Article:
In this regard, The Palladium – where Knight starred in Lloyd Webber’s Cats in 2015 – is the biggest of the seven London venues in the composer’s LW Theatres group. For this special pilot performance, it held 640 people rather than its usual 2,297 capacity.

After his plea to Boris of ‘give us a date mate’ for theatres to have some idea of when they can open, the lights went down again and Backed by a six-piece band, Beverly Knight took to the stage.

Knight sang ‘Memory’ from the Lloyd Webber musical Cats and things got emotional.

Memory, all alone in the moonlight.

I can dream of the old days, life was beautiful then.

I remember, the time I knew what happiness was.

Let the memory live again.

It was as if the song was written today – and about the current situation we all find ourselves in, and many (including myself) shed a tear. 

Anyway, it was incredible to be back in a theatre and Beverly Knight put on a wonderful concert. I’m not 100% sure that this pilot will make any significant  difference in relation to theatres and their future. But it is step in the right direction.

It was poignant to see first-hand the impact of what it would mean to re-open under the current government guidelines, and to that I say, it would be more of a risk of financial ruin than remaining closed. 

Lloyd Webber called on the Prime Minister Boris Johnson to give a more specific indication of when performing arts venues can reopen. “Give us a date,” he urged.

I hope that with the success of this pilot performance the government will start taking the industry seriously and provide a date for when theatres can finally open their doors to full houses.

By Craig Legg

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Guest Blog — Stella Kanu & Shawab Iqbal: ‘The #AllofUs Redundancy Care Campaign will help those in crisis and prepare workers for their journey back into the workplace.‘

A new initiative has been launched to support Black, Asian and ethnically diverse people in the arts who are facing redundancy. Stella Kanu  and Shawab Iqbal tell us all about #TheAllOfUsCampaign.

Stella Kanu (Executive Director, London International Festival of Theatre LIFT)

It would be extremely easy, and of course relevant, to spend this entire blog only reflecting on the despair and pain which our sector has faced due to COVID-19. We are indeed in unchartered and difficult waters. The things we have uncovered in the last 6 months about the creative and cultural sector has been unsettling – 70% of our workforce working freelance with 86% of all freelance staff engaged by National Portfolio Organisations identifying as Black, Asian or ethnically diverse.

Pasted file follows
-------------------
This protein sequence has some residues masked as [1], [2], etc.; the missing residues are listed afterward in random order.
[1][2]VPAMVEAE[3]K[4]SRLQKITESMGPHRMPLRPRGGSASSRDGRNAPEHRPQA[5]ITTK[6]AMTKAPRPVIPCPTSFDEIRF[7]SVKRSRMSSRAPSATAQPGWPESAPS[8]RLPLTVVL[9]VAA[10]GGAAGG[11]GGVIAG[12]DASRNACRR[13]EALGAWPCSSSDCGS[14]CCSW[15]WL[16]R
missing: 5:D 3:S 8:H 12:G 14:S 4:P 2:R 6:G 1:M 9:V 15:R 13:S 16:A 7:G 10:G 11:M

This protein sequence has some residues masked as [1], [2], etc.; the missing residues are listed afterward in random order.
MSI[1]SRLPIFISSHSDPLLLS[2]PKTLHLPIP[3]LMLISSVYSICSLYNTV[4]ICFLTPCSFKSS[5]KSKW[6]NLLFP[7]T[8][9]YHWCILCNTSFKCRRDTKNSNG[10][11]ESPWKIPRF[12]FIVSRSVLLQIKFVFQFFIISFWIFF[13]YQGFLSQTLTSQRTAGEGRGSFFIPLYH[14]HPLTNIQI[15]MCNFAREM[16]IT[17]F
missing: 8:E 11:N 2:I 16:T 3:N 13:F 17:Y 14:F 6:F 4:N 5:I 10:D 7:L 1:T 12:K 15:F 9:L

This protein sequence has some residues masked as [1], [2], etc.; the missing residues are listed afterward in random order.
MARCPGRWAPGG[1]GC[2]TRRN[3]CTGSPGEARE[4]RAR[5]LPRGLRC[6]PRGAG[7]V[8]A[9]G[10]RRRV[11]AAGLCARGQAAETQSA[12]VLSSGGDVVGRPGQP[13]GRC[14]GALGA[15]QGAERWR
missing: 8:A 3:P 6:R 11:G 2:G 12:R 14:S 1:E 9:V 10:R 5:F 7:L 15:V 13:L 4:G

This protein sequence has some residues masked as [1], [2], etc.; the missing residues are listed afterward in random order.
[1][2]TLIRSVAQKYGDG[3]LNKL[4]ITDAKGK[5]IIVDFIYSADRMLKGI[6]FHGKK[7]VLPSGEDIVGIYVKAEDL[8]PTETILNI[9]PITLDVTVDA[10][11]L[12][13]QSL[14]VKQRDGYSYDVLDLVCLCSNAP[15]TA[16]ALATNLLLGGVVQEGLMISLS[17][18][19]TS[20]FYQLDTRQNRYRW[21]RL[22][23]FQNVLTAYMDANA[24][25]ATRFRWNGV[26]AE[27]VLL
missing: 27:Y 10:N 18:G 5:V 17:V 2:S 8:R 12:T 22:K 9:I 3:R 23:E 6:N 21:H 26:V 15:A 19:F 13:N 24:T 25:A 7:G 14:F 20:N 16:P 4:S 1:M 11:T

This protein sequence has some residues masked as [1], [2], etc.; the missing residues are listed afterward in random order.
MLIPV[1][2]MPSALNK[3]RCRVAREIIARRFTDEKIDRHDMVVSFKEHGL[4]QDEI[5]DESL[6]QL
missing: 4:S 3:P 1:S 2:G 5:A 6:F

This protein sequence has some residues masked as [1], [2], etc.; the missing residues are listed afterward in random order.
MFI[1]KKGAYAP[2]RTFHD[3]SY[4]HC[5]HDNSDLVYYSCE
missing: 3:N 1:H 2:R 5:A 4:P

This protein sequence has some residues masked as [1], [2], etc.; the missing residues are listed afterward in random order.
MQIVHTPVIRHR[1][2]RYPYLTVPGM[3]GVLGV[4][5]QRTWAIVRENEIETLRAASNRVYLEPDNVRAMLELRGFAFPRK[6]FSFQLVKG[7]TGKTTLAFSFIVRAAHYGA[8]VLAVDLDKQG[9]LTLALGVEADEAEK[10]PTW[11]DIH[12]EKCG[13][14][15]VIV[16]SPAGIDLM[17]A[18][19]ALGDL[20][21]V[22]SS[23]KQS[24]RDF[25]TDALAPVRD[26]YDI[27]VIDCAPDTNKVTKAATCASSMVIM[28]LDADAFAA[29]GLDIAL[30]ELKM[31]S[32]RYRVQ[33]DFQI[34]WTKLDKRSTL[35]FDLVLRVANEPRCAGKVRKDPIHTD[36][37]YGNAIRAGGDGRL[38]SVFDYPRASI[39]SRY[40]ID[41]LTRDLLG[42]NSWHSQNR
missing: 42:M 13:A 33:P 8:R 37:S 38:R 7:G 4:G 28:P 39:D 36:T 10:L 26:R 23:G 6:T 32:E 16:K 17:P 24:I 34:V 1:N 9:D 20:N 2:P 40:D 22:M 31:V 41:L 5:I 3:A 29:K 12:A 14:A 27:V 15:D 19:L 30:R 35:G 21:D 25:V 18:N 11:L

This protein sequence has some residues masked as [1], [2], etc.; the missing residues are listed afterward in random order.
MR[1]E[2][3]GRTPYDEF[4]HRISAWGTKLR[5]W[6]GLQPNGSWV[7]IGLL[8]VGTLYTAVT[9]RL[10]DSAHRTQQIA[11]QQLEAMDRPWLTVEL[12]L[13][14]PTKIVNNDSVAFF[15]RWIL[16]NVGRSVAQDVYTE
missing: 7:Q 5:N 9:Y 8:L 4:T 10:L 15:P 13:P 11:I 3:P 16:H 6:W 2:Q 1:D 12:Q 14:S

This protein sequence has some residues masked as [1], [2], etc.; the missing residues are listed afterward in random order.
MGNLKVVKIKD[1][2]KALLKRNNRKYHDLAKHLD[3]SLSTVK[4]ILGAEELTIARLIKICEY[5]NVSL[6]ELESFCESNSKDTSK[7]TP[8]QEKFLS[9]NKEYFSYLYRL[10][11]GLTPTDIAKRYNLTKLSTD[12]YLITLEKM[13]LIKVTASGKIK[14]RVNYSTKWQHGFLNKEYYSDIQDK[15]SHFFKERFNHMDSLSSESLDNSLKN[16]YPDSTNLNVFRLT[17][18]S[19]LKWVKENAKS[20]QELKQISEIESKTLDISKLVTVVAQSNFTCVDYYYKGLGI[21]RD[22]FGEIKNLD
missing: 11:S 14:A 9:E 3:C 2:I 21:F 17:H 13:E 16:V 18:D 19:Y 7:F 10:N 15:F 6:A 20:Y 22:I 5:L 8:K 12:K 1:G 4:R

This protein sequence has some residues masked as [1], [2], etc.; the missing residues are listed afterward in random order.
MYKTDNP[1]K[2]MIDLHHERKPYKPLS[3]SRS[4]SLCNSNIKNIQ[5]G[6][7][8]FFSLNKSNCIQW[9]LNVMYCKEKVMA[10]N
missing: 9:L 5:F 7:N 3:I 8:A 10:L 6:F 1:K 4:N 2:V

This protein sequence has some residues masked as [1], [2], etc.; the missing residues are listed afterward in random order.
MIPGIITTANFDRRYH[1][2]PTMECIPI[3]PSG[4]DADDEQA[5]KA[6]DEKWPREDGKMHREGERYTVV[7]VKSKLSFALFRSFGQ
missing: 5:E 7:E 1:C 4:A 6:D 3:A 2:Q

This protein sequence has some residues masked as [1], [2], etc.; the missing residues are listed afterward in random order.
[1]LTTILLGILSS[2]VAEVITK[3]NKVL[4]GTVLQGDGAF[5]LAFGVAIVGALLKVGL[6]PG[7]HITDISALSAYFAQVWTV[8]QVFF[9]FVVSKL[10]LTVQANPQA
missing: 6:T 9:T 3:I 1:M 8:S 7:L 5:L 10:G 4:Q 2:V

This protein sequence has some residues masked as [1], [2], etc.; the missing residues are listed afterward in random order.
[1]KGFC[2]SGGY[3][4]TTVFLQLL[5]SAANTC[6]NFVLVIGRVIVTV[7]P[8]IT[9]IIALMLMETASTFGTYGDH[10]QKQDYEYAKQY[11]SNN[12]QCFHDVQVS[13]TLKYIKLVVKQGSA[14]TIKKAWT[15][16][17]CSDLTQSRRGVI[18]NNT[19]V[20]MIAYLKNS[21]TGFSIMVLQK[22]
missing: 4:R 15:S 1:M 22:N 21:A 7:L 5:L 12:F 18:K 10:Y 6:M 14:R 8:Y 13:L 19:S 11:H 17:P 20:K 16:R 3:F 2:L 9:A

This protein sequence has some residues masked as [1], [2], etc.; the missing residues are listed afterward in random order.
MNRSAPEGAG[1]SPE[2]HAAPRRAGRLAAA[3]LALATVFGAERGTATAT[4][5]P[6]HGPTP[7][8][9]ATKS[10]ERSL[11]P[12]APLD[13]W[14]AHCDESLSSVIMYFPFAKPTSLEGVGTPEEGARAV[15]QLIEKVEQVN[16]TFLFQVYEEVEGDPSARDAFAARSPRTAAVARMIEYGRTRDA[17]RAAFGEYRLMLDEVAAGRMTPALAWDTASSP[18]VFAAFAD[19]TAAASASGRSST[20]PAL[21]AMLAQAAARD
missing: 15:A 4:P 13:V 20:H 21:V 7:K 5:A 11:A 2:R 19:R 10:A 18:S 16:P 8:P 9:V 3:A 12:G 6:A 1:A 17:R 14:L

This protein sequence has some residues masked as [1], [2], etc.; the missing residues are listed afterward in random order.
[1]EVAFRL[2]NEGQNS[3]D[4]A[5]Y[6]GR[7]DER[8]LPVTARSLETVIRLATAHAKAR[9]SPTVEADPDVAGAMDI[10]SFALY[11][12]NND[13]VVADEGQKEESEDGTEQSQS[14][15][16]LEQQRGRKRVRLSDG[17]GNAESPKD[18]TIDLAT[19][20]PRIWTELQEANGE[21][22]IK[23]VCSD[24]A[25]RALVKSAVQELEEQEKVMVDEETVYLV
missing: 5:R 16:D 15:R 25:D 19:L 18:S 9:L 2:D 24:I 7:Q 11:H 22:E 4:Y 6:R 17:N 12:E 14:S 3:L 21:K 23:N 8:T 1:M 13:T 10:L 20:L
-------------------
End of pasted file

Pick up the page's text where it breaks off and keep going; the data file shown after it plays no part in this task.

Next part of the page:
High levels of freelancers have been left high and dry excluded by restrictive eligibility criteria for emergency funds. Work cancellations, event and show postponements, venue closures, restructures, and mass redundancies and still we await fine government detail about the roadmap to recover and most venues reopening. 

We have been reminded that we may still have to wait for the social case for arts to match the economic imperative. In this climate we have been able to remind the public and ourselves of our financial contribution to the British economy and the identity of our nations. But these days have also been filled with direct action coupled with moments of people coming together, collective generosity and displays of practical care comingfrom the ground up.

Shawab Iqbal (Executive Producer, Eclipse Theatre and Senior Artistic Associate, Bush Theatre)

Between us, as both leaders in the industry and members of the Arts Council’s London Area Council, we have sat in endless Zooms of discussion about the role of diversity and inclusion in recovery; we have pushed for the equitable democracy in who is contributing to decision making and most importantly we have been asking what will save our diverse workforce who were being made redundant in record numbers. Urgent, driven action is often challenging to achieve in mega scale governmental or Arts Council bureaucracies. Things take time, channels for decision and check and balances are often counterintuitive to any calls for action now! Now! now!

The sector already employs then than 4% of its senior leaders from a diverse pool and the general workforce ethnically sits a 14%. Our concern is that much of these almost daily redundancies weigh towards staff in public-facing and junior roles, which is further compounded by statistics that Black, Asian, ethnically diverse and migrant arts workers are most likely to be in those roles.

We decided 2 weeks ago to just go ahead and do something ourselves. We could take no more anxious-ladden phone calls, DMs and emails from distressed and worried ethnically diverse colleagues. An early morning simple text between us, snowballed into us calling in the Black Womxn in Theatre team, pulling our networks, and shaping a programme that could prevent an impending talent drain among non-artistic and back end roles that keep community work, organisations and venues running smoothly.

The #AllofUs Redundancy Care Campaign will help those in crisis and prepare workers for their journey back into the workplace. It is built around the concept of the cultural sector helping itself. We raise money through the sector, asking our cultural leaders to lead by example and give the minimum of £100.

Many are having to make heart breaking decisions about people they care about– we are all at the end of the day emotionally feeling our way through this time, despite the number crunching and cash flow reporting. We also want to track how the redundancies and restructuring now taking place may disproportionately affect all ethnically diverse workers across every level from the most junior to the most senior, creating our #AllOfUs Crisis fund.

#AllOfUs will present a series of programmes starting with #HereToStay in August. This will be a 4-week package of practical support to help upskill and empower workers who face employment uncertainty to regain their confidence in the workplace. Recipients will get financial assistance, coaching, mentoring, masterclasses, plus CV and application guidance, delivered by a team of senior arts professionals with a wealth of experience. The programme is open to people working across all art forms, including theatre, music, dance, comedy, museums and galleries.